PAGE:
Much like today’s nautilus, the ammonite inhabited a spirally coiled shell, in the foremost part of which the animal lived. Fine growth lines indicate that the ammonite enlarged its shell a little every day. Approximately once a month, the animal slipped forward a little and inserted a new chamber septum towards the back. This newly created, water-filled chamber was then first pumped empty and then filled with water or body fluid as a buoyancy weight as required. If more water was pumped into the chamber, the shell became heavier and the ammonite sank to the bottom. If less liquid was used, the housing became lighter and the ammonite floated up into higher water layers.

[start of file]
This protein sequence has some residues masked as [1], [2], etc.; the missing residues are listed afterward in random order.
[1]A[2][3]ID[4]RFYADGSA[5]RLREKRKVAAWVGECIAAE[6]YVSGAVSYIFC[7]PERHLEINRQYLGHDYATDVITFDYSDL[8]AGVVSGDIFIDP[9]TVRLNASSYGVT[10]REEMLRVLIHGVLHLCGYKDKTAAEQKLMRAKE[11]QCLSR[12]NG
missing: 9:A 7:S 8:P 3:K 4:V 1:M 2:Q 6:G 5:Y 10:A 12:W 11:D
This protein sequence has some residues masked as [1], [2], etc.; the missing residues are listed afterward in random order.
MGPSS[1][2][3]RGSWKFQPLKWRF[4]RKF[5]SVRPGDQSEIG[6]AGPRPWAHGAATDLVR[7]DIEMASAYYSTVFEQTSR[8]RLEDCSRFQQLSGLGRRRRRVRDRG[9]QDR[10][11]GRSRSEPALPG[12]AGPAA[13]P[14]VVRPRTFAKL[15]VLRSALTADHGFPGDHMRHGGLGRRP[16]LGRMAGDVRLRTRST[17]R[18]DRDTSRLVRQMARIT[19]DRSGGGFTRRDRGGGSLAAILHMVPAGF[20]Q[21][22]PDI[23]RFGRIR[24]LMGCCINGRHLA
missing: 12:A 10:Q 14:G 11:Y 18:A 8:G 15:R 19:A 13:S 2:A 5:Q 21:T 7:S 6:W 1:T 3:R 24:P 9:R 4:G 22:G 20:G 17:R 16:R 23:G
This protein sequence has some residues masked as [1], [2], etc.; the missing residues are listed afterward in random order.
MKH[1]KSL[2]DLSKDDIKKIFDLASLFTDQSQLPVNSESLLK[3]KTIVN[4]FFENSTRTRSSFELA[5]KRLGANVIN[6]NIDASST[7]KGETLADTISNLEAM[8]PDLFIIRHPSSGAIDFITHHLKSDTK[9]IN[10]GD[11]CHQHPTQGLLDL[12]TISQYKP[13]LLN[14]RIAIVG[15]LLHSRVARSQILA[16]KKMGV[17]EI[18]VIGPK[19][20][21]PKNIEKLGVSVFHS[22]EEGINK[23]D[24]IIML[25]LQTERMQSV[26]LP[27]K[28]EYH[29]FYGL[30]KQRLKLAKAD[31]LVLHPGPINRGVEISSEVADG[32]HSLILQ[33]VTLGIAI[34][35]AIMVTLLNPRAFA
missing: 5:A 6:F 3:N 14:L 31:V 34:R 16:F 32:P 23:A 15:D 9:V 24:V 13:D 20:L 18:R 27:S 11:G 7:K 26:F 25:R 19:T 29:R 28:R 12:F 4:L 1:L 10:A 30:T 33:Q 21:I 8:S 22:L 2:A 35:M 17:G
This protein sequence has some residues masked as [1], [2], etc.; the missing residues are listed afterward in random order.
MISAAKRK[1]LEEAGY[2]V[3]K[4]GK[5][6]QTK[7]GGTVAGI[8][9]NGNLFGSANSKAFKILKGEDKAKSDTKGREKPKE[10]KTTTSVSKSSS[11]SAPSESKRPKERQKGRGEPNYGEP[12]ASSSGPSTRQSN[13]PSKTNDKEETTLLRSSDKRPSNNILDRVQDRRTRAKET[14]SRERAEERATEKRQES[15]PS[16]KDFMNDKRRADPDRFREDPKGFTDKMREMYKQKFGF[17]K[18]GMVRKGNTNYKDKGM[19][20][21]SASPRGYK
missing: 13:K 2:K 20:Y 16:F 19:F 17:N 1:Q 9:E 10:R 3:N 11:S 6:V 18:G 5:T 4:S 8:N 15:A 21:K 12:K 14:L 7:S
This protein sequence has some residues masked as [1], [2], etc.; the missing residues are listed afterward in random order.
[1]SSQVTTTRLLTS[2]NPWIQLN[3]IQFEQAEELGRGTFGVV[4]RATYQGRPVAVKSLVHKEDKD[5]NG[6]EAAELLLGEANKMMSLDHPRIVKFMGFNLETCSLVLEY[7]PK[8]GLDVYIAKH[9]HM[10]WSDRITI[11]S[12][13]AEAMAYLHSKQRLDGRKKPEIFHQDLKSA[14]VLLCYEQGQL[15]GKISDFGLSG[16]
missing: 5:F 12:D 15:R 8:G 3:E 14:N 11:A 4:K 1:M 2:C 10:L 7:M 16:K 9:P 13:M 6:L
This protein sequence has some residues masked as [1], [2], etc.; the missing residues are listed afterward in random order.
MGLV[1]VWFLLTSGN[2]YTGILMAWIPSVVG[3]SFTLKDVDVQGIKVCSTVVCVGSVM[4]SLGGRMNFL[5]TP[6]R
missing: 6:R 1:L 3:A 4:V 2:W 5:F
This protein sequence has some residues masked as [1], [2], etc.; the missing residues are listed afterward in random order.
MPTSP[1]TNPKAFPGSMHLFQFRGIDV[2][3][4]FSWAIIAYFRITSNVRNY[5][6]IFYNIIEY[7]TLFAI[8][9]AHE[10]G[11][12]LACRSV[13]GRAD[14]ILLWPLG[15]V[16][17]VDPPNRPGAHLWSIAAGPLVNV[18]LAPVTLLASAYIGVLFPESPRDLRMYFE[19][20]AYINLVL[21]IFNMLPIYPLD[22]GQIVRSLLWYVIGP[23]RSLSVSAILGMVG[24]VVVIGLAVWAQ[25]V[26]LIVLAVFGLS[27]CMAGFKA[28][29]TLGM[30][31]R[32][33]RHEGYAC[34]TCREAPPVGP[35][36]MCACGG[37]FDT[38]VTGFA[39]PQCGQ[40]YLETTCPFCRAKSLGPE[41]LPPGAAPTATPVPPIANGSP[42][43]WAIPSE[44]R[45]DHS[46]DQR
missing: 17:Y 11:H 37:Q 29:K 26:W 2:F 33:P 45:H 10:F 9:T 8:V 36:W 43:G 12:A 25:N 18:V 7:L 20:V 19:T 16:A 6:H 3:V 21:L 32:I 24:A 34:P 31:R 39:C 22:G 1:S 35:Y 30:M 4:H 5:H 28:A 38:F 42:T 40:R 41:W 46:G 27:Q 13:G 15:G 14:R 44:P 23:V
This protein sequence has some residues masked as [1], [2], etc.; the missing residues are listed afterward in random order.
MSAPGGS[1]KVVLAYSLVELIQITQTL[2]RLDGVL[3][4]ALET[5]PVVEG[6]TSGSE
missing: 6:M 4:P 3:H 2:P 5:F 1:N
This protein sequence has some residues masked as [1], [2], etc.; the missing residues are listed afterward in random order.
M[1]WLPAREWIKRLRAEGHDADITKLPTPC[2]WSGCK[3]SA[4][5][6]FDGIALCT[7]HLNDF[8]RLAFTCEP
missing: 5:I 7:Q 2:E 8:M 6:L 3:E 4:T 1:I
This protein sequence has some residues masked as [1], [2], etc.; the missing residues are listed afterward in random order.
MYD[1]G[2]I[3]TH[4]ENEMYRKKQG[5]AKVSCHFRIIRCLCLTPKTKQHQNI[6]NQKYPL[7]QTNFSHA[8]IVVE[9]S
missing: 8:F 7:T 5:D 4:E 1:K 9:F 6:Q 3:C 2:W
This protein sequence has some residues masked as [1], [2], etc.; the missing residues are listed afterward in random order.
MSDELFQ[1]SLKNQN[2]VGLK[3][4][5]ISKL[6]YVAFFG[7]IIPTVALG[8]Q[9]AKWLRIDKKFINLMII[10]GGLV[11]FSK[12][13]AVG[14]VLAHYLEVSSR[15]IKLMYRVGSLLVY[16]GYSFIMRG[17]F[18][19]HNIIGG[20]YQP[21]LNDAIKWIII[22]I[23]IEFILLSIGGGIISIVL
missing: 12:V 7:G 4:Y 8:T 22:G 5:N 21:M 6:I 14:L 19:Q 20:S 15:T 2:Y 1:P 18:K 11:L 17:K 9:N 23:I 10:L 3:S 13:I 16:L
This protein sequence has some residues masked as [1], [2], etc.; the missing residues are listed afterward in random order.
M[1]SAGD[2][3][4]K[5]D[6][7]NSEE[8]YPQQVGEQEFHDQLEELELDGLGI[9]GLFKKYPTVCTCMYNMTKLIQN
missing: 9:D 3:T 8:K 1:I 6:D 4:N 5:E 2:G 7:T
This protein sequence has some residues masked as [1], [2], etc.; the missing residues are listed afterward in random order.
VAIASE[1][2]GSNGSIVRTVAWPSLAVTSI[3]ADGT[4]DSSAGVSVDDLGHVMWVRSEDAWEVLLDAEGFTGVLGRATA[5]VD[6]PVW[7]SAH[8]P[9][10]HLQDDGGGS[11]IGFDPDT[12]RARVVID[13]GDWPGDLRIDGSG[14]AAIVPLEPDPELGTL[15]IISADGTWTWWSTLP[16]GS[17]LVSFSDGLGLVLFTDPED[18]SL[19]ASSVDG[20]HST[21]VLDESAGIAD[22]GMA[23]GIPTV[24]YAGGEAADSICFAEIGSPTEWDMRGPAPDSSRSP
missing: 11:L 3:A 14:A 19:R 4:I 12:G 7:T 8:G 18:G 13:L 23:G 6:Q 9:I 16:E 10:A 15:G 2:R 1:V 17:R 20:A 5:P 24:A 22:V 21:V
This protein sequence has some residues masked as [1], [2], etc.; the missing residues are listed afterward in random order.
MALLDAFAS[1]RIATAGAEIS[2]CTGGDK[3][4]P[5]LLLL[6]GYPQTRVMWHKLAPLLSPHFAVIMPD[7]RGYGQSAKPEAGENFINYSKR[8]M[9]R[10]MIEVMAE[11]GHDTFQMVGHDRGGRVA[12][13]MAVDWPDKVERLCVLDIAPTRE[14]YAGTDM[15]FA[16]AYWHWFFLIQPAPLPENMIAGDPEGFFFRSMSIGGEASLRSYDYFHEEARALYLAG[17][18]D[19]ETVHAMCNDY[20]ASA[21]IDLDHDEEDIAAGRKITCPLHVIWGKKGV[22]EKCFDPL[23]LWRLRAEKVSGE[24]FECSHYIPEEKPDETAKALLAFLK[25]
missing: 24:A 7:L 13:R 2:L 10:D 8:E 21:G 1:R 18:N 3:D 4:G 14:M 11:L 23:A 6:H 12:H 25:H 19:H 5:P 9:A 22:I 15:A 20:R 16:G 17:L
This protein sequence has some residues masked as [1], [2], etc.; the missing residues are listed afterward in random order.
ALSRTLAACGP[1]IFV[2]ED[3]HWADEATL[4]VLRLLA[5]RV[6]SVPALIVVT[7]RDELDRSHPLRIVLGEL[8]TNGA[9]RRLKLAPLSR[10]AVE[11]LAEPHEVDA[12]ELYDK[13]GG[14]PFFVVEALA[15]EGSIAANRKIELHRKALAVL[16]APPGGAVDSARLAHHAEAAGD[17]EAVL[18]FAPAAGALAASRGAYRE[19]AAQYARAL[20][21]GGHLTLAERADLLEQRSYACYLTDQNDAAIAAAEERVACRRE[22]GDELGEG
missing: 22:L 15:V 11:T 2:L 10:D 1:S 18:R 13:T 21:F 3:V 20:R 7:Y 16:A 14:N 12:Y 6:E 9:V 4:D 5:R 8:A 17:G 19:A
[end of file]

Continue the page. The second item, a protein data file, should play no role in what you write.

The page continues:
In order to be able to fill the individual sections of the chambered part of the housing with gas or liquid accordingly, the chambers were connected to each other via a siphuncle.